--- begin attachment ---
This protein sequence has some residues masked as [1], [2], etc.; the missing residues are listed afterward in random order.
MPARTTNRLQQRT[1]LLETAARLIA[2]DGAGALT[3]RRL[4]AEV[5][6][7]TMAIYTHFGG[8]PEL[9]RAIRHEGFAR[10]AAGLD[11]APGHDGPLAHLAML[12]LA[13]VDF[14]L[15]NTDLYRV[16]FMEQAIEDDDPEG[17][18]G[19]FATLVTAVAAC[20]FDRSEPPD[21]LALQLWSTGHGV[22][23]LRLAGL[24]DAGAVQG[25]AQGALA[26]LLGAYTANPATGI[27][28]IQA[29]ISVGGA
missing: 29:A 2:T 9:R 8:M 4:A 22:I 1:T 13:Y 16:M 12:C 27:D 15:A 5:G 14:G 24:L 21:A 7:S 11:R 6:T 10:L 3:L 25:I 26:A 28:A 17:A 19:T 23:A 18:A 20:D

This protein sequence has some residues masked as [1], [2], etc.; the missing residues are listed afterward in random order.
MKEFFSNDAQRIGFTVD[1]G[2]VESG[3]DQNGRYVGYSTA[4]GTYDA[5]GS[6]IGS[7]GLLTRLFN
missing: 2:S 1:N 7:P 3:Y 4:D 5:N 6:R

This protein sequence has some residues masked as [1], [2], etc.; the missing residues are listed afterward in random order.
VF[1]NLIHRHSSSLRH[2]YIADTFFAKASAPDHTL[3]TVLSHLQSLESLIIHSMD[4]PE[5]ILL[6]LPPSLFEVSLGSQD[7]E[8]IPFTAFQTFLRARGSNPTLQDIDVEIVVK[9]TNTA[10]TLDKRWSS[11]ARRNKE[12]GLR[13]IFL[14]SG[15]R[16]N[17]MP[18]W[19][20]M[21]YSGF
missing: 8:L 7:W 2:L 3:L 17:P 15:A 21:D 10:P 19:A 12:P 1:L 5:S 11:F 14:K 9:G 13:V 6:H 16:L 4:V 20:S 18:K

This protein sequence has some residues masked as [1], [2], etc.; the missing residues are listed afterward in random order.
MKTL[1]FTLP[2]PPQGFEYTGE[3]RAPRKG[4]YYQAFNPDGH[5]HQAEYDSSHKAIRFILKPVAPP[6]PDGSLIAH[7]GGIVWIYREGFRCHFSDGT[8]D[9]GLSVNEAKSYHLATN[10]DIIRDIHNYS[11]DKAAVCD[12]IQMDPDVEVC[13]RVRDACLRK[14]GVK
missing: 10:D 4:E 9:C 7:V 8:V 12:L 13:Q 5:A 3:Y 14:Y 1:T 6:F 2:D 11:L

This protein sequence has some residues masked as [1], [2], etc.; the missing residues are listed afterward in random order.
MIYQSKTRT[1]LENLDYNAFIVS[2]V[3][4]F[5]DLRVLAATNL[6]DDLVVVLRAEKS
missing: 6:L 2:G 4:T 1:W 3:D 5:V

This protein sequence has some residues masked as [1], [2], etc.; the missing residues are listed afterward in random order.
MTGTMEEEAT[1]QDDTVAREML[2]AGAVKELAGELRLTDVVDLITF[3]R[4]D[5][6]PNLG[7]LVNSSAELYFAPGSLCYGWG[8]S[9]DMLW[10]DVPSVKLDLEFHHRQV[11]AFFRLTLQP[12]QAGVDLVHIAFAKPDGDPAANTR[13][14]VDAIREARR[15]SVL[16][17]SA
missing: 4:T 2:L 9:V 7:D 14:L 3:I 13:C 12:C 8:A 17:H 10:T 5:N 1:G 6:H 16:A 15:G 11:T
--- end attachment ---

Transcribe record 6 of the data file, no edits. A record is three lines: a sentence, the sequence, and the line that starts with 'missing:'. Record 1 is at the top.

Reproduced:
This protein sequence has some residues masked as [1], [2], etc.; the missing residues are listed afterward in random order.
MTGTMEEEAT[1]QDDTVAREML[2]AGAVKELAGELRLTDVVDLITF[3]R[4]D[5][6]PNLG[7]LVNSSAELYFAPGSLCYGWG[8]S[9]DMLW[10]DVPSVKLDLEFHHRQV[11]AFFRLTLQP[12]QAGVDLVHIAFAKPDGDPAANTR[13][14]VDAIREARR[15]SVL[16][17]SA
missing: 4:T 2:L 9:V 7:D 14:L 3:I 13:C 12:C 8:A 17:H 10:T 5:N 1:G 6:H 16:A 15:G 11:T